Number 14 carbon 14 dating

Radiocarbon decays slowly in a living organism, and the amount lost is continually replenished as long as the organism takes in air or food.Once the organism dies, however, it ceases to absorb carbon-14, so that the amount of the radiocarbon in its tissues steadily decreases.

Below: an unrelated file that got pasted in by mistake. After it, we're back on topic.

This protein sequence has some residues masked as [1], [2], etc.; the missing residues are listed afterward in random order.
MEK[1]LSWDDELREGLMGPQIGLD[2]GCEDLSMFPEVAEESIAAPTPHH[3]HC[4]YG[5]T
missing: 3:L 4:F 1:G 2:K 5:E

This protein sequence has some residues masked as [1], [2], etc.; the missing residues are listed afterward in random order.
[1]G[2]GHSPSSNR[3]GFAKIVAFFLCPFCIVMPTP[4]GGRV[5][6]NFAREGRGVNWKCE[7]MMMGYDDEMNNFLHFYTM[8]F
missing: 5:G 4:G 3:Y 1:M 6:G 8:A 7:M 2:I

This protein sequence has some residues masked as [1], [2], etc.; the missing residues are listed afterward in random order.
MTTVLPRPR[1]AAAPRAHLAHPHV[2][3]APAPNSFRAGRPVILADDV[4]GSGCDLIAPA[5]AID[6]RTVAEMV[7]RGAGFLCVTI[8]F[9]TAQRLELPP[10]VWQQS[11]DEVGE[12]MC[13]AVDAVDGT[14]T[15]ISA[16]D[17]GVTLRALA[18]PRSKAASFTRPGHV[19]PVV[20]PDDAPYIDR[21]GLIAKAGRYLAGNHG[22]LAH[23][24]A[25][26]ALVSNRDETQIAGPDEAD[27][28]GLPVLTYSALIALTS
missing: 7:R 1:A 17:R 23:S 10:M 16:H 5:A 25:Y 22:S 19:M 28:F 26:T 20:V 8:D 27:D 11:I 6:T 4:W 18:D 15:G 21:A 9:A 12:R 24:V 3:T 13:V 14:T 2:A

Because radioactive decay is an atomic process modeled by the laws of quantum mechanics, it is not possible to know with certainty when half of a given quantity of Carbon $ atoms will decay.The carbon-14 method was developed by the American physicist Willard F. It has proved to be a versatile technique of dating fossils and archaeological specimens from 500 to 50,000 years old.The method is widely used by Pleistocene geologists, anthropologists, archaeologists, and investigators in related fields.Carbon-14 is continually formed in nature by the interaction of neutrons with nitrogen-14 in the Earth’s atmosphere; the neutrons required for this reaction are produced by cosmic rays interacting with the atmosphere.Radiocarbon present in molecules of atmospheric carbon dioxide enters the biological carbon cycle: it is absorbed from the air by green plants and then passed on to animals through the food chain.

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